Written by Danner Kline for www.bhamweekly.com
(Photo by Robert S. Donovan. For further editions of the regional series, please check Birmingham Weekly)
Last week I did an overview of dark beers, but that was a break from a series I’ve been working on, covering key regions for American craft beer. First in the series was the Southeast, second was California and next up is Colorado. Colorado is second only to California in the quantity, quality and fame of its breweries.
Perhaps you’ve heard of some of Colorado’s greats: Great Divide, Avery, Oskar Blues, New Belgium, Left Hand, Odell, Breckenridge, Boulder Beer or Ska.
The single most recognizable name among Colorado craft beers is unquestionably Fat Tire, the flagship beer from New Belgium in Fort Collins, Colorado. And let me be clear: Fat Tire is a great beer. It’s a better beer than beer geeks give it credit for. The beer geeks can get obsessed with “barrel-aged this” and “imperial that” and sours and whatnot, while forgetting about well-made session beers. Fat Tire is a well-made session beer that is a great crossover from mainstream lagers.
But it’s not the be-all, end-all of craft beer, or even Colorado beer, or even New Belgium beer. Among other solid brews, New Belgium has a fantastic Lips of Faith series that includes such masterpieces as La Folie (yes, a sour), and Colorado has so many great beers to offer.
While Vinne Cilurzo of Russian River in California may be the godfather of the American wild-ale revolution (as I mentioned a couple weeks ago), it was New Belgium’s La Folie that was the original impetus of that revolution. But it wasn’t just American sour beers that originated in Colorado; canned craft beer did, too. Oskar Blues was the first craft brewery to package beer in cans, way back in 2002. Previously, craft brewers had considered cans to be the sole province of mass-produced pale lagers. Oskar Blues changed all that, and now over 100 craft breweries are canning. Of course, it never would have caught on if the beer inside the cans hadn’t earned the respect of beer aficionados. Oskar Blues makes excellent beer, led by their flagship, Dale’s Pale Ale.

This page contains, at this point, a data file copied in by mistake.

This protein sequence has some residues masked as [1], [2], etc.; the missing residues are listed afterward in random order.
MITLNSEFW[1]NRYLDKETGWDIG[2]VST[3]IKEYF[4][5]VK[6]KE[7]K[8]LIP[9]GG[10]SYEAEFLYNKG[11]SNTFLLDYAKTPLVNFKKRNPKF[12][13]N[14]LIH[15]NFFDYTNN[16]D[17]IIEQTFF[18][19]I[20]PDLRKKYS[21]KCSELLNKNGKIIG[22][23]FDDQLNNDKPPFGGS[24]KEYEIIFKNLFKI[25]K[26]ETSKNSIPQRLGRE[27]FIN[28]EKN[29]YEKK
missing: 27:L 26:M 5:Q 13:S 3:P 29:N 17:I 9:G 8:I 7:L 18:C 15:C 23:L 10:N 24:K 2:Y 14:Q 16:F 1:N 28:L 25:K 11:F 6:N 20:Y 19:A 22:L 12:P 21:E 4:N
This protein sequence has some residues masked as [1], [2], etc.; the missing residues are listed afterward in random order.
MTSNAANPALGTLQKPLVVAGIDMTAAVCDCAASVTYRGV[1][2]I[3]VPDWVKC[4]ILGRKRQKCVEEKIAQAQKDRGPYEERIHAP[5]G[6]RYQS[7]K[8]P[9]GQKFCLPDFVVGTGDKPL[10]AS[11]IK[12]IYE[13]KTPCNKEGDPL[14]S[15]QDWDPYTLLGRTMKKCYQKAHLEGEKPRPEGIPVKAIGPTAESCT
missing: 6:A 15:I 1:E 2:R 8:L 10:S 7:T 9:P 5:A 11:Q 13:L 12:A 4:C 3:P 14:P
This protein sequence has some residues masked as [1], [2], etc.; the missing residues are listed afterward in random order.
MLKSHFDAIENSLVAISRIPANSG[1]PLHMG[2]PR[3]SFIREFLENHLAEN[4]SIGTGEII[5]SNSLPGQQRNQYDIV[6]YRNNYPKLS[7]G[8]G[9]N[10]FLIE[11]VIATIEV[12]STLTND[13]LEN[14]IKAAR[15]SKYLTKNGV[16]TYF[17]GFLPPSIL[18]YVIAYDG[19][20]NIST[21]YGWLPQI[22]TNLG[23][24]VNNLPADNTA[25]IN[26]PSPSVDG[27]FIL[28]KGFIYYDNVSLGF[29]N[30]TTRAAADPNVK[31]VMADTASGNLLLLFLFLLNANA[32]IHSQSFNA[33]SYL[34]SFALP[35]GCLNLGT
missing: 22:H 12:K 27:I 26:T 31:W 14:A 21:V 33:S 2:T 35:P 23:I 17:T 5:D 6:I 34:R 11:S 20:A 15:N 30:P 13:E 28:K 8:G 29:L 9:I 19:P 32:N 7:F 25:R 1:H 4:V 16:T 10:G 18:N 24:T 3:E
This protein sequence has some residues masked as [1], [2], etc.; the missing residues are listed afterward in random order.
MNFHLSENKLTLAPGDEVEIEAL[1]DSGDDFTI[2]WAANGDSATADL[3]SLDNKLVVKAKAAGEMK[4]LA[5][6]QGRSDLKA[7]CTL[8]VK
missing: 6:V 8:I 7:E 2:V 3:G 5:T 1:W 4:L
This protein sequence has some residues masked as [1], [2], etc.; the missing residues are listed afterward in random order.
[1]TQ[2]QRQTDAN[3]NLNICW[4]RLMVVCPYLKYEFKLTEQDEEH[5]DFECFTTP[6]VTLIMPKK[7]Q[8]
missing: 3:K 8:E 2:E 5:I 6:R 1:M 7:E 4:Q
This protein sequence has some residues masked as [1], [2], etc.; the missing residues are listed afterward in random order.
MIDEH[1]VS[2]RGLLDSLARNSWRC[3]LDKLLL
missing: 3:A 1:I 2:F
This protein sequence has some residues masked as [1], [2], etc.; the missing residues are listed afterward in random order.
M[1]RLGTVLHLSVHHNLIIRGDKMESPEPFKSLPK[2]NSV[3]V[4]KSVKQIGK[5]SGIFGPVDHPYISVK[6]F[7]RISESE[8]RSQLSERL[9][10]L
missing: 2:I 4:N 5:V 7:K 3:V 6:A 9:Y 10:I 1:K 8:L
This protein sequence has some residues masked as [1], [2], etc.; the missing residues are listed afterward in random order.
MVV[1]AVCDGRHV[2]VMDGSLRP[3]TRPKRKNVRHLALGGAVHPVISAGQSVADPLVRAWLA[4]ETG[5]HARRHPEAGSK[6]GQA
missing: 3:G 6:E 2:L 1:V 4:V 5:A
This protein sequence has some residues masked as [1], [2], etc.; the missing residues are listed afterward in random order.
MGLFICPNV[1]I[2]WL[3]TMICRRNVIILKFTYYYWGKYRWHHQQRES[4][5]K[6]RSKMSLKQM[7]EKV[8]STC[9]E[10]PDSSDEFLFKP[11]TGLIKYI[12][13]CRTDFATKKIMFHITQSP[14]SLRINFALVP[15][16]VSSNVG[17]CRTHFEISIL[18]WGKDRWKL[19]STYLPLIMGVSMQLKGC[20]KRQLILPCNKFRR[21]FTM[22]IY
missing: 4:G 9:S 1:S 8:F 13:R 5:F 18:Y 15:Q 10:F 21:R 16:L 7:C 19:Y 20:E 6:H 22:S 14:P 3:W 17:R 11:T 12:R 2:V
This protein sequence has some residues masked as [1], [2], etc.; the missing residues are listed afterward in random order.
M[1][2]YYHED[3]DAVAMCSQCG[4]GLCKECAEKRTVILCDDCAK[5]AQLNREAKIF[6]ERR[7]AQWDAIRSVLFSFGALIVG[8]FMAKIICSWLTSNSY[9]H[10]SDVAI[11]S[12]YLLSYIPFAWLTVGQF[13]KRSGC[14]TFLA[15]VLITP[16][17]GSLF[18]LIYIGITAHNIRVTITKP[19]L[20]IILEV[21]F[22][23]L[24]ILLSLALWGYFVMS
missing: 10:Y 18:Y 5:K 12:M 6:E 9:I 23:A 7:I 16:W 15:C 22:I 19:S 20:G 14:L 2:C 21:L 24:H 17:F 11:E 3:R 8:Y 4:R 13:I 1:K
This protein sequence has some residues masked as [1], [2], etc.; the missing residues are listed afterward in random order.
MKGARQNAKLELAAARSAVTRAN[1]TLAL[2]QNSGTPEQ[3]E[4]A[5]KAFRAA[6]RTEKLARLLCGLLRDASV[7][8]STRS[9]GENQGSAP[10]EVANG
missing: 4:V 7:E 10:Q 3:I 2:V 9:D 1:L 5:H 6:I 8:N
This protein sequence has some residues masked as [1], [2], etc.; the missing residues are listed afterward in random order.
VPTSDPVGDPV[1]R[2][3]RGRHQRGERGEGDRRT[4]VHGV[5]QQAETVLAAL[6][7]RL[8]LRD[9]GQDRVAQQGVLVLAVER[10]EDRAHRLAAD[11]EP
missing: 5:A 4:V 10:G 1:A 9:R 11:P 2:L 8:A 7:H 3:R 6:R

Apart from the pioneering work done by some Colorado brewers, another thing that strikes me about the state is the exceedingly high quality across so many beers from so many brewers. Some breweries become synonymous with one flagship, or occasionally two beers if they’re lucky. For many Colorado breweries, their flagship is their entire portfolio. Great Divide has Titan, Hercules, Yeti, DPA and more. Avery has their IPA, Maharaja, Hog Heaven, Reverend, Salvation and more. Left Hand has Fade to Black, Saw Tooth, Milk Stout and more. None of these breweries is defined by any one of these beers.
And I can’t talk about the Colorado beer scene without talking about the Wynkoop Brewing Company. It’s a brewpub with no distribution outside of Colorado, but Wynkoop has gained notoriety for their annual “Beerdrinker of the Year” contest. The winner of the contest wins free beer for life at Wynkoop plus $250 worth of beer at their local brewpub or beer bar. They actually take resumes from all over the country. Applicants must have a beer “philosophy” and demonstrate their passion for and understanding of beer, including its history and importance to civilization. One does not bestow the gift of “free beer for life” lightly.
Colorado also happens to be the setting for a new documentary on craft beer scheduled to be released during the summer of 2011, called Beer Culture. With craft beer maintaining strong growth nationwide for nearly ten years now, awareness is growing in popular culture, and that is driving interest in the media (illustrated by Discovery channel’s new Brewmasters television series). I’m looking forward to the Beer Culture and future releases that provide insight into my favorite breweries.